QUT researchers are now ready to play their part in NASA’s search for signs of ancient life of Mars with the successful touchdown of the Mars Perseverance Rover today.
The Perseverance Rover (Mars 2020) successfully landed on the surface of Mars after a 470 million kilometre journey. The rover, in its mission which is due to last at least one Mars year (687 Earth days), will search Jezero Crater for signs of ancient life and collect samples that will eventually be collected and returned to Earth.
QUT's Dr David Flannery is a member of the Perseverance science team, a Long-Term Planner for the mission, and a Co-Investigator of a rock chemistry instrument aboard the rover which is led by QUT alumnus Dr Abigail Allwood at NASA Jet Propulsion Lab (JPL).
PIXL is an elemental chemistry instrument on the arm of the Perseverance rover which will determine the composition of Mars rock, looking for signs of ancient microbial life in the rocks and helping to characterise samples for caching.
A group of QUT researchers and students, including PhD students Vanessa Zepeda and Brendan Orenstein, researchers at the QUT Centre for Robotics, and undergraduate students studying Earth Sciences, will work with NASA JPL on a project that will help guide the rover on its key astrobiology task.
Dr Flannery said the feeling was one of relief with the rover landed safely on Mars after the “seven minutes of terror” of the entry, descent and landing phase of the mission.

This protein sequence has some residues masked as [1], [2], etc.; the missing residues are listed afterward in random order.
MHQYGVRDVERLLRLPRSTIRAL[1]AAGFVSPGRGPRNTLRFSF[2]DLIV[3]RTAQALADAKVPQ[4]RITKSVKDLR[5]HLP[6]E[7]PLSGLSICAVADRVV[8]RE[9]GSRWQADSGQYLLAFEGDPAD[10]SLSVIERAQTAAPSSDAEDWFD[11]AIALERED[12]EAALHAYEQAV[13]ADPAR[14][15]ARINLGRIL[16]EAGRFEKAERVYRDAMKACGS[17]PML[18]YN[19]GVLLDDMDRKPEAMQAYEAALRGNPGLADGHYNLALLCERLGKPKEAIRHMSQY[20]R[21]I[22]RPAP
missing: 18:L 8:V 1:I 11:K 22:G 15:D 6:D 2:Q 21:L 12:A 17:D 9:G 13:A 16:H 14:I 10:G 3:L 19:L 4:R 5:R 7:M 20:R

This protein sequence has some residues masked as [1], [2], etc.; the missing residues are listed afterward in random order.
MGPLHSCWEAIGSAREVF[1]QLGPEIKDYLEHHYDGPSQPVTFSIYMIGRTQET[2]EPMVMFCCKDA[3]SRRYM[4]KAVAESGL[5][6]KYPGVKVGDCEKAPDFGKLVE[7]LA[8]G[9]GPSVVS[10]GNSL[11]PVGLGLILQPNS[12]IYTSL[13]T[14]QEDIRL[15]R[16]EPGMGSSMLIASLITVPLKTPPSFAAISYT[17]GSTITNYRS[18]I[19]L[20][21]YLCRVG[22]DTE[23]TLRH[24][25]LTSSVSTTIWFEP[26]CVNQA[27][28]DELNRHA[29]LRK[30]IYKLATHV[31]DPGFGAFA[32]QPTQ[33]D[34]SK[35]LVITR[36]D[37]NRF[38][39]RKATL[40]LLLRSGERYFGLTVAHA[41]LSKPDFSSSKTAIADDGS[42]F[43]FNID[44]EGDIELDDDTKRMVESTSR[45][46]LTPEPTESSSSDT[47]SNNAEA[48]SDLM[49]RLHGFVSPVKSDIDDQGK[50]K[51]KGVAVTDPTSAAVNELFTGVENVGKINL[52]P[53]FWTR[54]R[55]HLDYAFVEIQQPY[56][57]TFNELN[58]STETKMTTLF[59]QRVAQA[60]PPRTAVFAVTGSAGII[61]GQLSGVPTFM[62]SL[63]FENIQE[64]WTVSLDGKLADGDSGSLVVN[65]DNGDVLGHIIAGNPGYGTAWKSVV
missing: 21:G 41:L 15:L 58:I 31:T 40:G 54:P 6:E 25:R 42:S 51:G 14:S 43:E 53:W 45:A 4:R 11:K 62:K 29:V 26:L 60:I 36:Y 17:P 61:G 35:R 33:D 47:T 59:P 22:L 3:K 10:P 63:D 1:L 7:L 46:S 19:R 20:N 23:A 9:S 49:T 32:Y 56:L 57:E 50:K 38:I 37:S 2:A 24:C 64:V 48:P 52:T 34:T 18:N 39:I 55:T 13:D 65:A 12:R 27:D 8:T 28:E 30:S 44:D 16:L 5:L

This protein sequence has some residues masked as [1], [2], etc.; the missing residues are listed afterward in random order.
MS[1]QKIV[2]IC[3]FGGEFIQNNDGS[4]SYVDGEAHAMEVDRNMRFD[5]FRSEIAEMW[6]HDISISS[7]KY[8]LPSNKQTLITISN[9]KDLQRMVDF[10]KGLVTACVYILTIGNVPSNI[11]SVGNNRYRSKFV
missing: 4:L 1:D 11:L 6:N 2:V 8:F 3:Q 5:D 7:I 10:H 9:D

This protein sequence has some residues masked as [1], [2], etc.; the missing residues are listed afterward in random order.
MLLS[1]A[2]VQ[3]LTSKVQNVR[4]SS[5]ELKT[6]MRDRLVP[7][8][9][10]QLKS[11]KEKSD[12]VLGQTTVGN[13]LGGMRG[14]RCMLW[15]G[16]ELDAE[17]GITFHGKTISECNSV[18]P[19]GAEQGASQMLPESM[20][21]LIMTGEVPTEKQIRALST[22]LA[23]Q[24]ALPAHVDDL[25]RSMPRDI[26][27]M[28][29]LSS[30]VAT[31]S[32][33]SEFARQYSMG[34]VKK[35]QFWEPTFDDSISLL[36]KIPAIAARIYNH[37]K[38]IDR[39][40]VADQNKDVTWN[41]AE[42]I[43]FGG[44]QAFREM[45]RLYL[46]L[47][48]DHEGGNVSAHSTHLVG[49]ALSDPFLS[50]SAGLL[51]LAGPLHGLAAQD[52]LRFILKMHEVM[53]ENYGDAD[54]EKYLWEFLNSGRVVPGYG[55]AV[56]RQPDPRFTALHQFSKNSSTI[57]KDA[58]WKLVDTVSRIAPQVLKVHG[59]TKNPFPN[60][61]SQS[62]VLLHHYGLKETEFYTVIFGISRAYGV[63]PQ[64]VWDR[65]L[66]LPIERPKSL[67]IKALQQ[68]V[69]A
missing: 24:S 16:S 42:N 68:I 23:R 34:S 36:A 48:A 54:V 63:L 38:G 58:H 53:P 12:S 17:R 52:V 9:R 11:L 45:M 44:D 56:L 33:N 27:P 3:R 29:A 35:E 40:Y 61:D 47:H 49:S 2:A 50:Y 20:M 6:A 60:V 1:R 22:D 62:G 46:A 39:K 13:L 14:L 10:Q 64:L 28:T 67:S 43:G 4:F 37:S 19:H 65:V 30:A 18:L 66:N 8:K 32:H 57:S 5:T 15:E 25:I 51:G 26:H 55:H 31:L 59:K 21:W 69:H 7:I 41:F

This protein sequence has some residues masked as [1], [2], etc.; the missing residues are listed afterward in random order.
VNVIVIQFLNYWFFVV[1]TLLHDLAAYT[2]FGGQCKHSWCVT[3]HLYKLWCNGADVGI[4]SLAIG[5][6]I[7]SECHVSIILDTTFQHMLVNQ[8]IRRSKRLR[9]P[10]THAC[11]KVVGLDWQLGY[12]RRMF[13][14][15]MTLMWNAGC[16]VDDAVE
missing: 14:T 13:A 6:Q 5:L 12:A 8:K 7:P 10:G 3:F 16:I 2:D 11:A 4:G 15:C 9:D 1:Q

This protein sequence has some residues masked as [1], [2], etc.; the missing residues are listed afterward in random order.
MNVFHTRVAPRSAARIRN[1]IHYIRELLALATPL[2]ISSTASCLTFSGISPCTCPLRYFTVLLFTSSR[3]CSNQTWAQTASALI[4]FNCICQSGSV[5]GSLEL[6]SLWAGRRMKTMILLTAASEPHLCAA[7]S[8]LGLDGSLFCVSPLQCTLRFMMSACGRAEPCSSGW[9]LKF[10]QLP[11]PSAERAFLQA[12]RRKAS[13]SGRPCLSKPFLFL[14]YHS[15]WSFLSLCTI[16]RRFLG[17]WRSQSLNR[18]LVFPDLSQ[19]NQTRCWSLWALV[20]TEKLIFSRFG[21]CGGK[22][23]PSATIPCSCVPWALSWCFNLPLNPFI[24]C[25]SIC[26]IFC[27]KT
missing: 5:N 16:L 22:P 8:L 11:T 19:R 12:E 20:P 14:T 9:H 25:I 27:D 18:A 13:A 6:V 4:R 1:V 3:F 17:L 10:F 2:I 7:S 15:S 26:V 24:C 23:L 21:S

“I’ve been working on this for nearly 10 years, so it was an exciting moment,” he said.
“It probably will be the pinnacle of my work in this area. This is probably a once in a lifetime event.”
The QUT researchers and students will be studying the interaction of Mars analogue rocks and x-rays generated by analytical instruments on the rover’s arm.
“We can see we’ve landed safely, and we can see that we’re in a nice flat area with some interesting rocks to investigate,” Dr Flannery said.
“Students are applying this new knowledge directly to the exploration of Mars as they participate in the day-to-day science investigations of the rover,” Dr Flannery said.
Students will also be working with Dr Flannery and QUT’s robotics group to build and operate similar instrument platforms on Earth, including a prototype Mars helicopter.
Dr Flannery said taking part in this mission was great opportunity for Australian scientists, and several Australians were involved because of our expertise in ancient rocks.
“We have some of the oldest rocks on Earth in Australia and we will be looking at rocks that are of a similar age,” he said.
“We will be looking for habitable environments in this early period of our solar system’s history, and what we really hope to find is some evidence of life in these ancient environments.
“With this mission, there is the opportunity to answer the profound question of whether life existed elsewhere in our solar system.”
Rod Chester, QUT Media, 07 3138 9449, email@example.com
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